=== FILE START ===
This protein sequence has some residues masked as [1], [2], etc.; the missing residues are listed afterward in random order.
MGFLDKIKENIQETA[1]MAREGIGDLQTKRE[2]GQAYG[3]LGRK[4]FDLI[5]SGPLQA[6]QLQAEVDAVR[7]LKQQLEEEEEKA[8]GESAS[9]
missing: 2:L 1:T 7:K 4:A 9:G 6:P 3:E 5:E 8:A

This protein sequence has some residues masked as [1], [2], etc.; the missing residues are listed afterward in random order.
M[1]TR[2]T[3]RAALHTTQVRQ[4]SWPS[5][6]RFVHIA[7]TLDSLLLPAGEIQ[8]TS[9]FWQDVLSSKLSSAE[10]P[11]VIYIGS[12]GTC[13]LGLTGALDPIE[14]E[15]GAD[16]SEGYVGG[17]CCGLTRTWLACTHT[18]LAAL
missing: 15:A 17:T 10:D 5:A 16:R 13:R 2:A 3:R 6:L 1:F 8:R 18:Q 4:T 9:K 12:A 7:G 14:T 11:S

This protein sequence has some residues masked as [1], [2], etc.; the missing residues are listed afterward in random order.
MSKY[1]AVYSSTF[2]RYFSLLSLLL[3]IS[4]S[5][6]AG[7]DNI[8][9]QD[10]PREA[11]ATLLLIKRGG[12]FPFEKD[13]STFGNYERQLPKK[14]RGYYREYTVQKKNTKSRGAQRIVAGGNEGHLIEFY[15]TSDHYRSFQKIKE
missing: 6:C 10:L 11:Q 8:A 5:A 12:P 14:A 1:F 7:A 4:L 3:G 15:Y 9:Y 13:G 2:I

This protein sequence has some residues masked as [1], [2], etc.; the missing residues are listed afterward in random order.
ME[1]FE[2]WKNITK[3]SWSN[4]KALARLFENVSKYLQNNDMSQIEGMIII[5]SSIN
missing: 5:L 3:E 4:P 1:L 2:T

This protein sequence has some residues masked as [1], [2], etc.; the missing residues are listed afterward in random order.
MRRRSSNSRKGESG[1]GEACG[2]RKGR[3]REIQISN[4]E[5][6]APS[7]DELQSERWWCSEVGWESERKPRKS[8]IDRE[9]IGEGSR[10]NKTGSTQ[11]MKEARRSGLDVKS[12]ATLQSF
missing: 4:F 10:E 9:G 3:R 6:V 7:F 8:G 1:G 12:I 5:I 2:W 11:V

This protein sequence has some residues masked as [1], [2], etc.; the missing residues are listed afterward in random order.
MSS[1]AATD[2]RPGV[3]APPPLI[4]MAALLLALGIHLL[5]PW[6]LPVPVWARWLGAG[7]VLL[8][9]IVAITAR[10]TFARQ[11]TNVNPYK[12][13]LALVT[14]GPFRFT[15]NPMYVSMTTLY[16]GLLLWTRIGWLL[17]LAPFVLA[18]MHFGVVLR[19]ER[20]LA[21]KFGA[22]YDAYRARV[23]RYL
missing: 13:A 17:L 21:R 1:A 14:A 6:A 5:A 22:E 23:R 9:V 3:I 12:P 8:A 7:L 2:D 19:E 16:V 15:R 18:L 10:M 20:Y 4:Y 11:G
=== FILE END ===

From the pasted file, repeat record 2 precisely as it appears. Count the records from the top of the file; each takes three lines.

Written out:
This protein sequence has some residues masked as [1], [2], etc.; the missing residues are listed afterward in random order.
M[1]TR[2]T[3]RAALHTTQVRQ[4]SWPS[5][6]RFVHIA[7]TLDSLLLPAGEIQ[8]TS[9]FWQDVLSSKLSSAE[10]P[11]VIYIGS[12]GTC[13]LGLTGALDPIE[14]E[15]GAD[16]SEGYVGG[17]CCGLTRTWLACTHT[18]LAAL
missing: 15:A 17:T 10:D 5:A 16:R 13:R 2:A 3:R 6:L 1:F 8:R 18:Q 4:T 9:K 12:A 7:G 14:T 11:S